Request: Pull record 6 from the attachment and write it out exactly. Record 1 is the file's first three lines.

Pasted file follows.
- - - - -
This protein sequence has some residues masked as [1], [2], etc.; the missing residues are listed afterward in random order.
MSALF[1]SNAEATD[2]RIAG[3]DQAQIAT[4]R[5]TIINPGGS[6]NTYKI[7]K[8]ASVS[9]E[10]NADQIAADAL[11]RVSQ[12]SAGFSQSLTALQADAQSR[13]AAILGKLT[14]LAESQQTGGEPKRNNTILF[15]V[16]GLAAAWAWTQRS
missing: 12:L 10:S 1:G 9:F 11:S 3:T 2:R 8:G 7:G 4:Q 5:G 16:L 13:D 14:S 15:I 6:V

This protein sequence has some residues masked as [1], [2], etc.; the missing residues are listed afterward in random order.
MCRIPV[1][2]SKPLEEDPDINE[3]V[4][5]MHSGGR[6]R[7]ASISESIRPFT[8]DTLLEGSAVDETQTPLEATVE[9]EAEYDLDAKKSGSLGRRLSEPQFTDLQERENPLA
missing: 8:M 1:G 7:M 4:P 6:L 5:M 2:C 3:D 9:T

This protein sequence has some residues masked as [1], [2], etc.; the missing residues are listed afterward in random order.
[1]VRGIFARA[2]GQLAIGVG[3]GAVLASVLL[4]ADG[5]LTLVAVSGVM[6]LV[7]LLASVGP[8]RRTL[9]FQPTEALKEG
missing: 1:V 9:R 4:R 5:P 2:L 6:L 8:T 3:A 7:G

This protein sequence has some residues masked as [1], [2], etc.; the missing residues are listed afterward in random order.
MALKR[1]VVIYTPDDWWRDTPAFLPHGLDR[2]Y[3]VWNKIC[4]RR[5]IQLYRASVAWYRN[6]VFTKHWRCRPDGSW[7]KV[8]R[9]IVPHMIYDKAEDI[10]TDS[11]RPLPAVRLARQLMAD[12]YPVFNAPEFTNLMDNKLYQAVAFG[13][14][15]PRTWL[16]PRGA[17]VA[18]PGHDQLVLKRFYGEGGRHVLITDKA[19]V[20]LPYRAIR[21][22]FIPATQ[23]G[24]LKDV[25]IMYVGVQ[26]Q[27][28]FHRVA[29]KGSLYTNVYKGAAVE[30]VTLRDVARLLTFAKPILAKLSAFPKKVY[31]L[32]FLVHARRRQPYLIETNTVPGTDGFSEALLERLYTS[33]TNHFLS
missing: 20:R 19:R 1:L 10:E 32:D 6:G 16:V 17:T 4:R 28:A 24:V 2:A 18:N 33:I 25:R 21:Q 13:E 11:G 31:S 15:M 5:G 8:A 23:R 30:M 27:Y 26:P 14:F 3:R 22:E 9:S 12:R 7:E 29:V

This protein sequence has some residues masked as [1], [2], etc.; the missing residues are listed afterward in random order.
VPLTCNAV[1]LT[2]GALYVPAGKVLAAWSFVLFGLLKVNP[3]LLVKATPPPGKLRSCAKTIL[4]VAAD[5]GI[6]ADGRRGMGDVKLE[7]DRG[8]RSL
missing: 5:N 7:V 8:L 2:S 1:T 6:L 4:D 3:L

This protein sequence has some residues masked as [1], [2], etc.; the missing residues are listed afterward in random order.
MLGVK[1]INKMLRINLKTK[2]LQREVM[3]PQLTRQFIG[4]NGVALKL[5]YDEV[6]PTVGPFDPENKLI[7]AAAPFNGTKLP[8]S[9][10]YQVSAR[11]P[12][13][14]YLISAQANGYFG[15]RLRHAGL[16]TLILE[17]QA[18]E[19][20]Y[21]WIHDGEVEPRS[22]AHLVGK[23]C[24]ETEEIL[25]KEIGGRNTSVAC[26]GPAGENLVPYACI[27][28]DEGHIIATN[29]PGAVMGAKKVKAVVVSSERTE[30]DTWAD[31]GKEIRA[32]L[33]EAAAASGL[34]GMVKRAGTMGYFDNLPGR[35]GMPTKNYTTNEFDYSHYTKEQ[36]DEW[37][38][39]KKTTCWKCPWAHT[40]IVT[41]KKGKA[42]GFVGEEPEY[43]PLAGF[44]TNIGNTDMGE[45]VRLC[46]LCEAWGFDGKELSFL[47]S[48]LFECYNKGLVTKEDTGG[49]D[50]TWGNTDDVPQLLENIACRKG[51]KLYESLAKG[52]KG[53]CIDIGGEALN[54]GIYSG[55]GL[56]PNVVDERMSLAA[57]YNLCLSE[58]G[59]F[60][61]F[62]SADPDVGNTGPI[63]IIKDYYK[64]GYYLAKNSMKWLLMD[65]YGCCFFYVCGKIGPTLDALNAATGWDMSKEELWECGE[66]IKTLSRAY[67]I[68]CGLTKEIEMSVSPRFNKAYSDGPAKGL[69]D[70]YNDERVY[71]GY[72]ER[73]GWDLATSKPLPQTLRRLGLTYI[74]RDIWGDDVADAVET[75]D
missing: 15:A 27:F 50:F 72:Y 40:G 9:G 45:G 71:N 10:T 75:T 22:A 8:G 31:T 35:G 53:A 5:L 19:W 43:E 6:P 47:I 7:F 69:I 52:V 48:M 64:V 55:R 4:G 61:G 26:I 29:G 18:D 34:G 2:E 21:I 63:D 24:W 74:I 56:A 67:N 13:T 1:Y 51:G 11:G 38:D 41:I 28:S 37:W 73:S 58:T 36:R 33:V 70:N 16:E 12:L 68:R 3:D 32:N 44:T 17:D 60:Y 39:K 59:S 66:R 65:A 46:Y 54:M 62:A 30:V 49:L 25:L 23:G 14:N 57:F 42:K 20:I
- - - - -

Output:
This protein sequence has some residues masked as [1], [2], etc.; the missing residues are listed afterward in random order.
MLGVK[1]INKMLRINLKTK[2]LQREVM[3]PQLTRQFIG[4]NGVALKL[5]YDEV[6]PTVGPFDPENKLI[7]AAAPFNGTKLP[8]S[9][10]YQVSAR[11]P[12][13][14]YLISAQANGYFG[15]RLRHAGL[16]TLILE[17]QA[18]E[19][20]Y[21]WIHDGEVEPRS[22]AHLVGK[23]C[24]ETEEIL[25]KEIGGRNTSVAC[26]GPAGENLVPYACI[27][28]DEGHIIATN[29]PGAVMGAKKVKAVVVSSERTE[30]DTWAD[31]GKEIRA[32]L[33]EAAAASGL[34]GMVKRAGTMGYFDNLPGR[35]GMPTKNYTTNEFDYSHYTKEQ[36]DEW[37][38][39]KKTTCWKCPWAHT[40]IVT[41]KKGKA[42]GFVGEEPEY[43]PLAGF[44]TNIGNTDMGE[45]VRLC[46]LCEAWGFDGKELSFL[47]S[48]LFECYNKGLVTKEDTGG[49]D[50]TWGNTDDVPQLLENIACRKG[51]KLYESLAKG[52]KG[53]CIDIGGEALN[54]GIYSG[55]GL[56]PNVVDERMSLAA[57]YNLCLSE[58]G[59]F[60][61]F[62]SADPDVGNTGPI[63]IIKDYYK[64]GYYLAKNSMKWLLMD[65]YGCCFFYVCGKIGPTLDALNAATGWDMSKEELWECGE[66]IKTLSRAY[67]I[68]CGLTKEIEMSVSPRFNKAYSDGPAKGL[69]D[70]YNDERVY[71]GY[72]ER[73]GWDLATSKPLPQTLRRLGLTYI[74]RDIWGDDVADAVET[75]D
missing: 15:A 27:F 50:F 72:Y 40:G 9:G 45:G 71:N 10:T 75:T 22:A 8:G 31:T 35:G 53:A 5:L 19:W 43:E 6:P 47:I 7:F 69:I 52:V 48:M 64:V 55:R 4:G 61:G 26:I 29:G 18:D 34:G 2:E 21:I 63:D 24:W 74:I 56:A 67:N 13:T 1:Y 51:G 11:G 38:D 41:I 28:S 37:W 73:S 58:T 36:R 33:V 70:N 16:E 12:L 68:R 3:D 32:N 44:T 17:D 60:Y 39:K 59:S 66:R 65:A 46:Y 54:M 62:A 30:V 49:L 25:L 23:G 14:N 57:F 42:K 20:I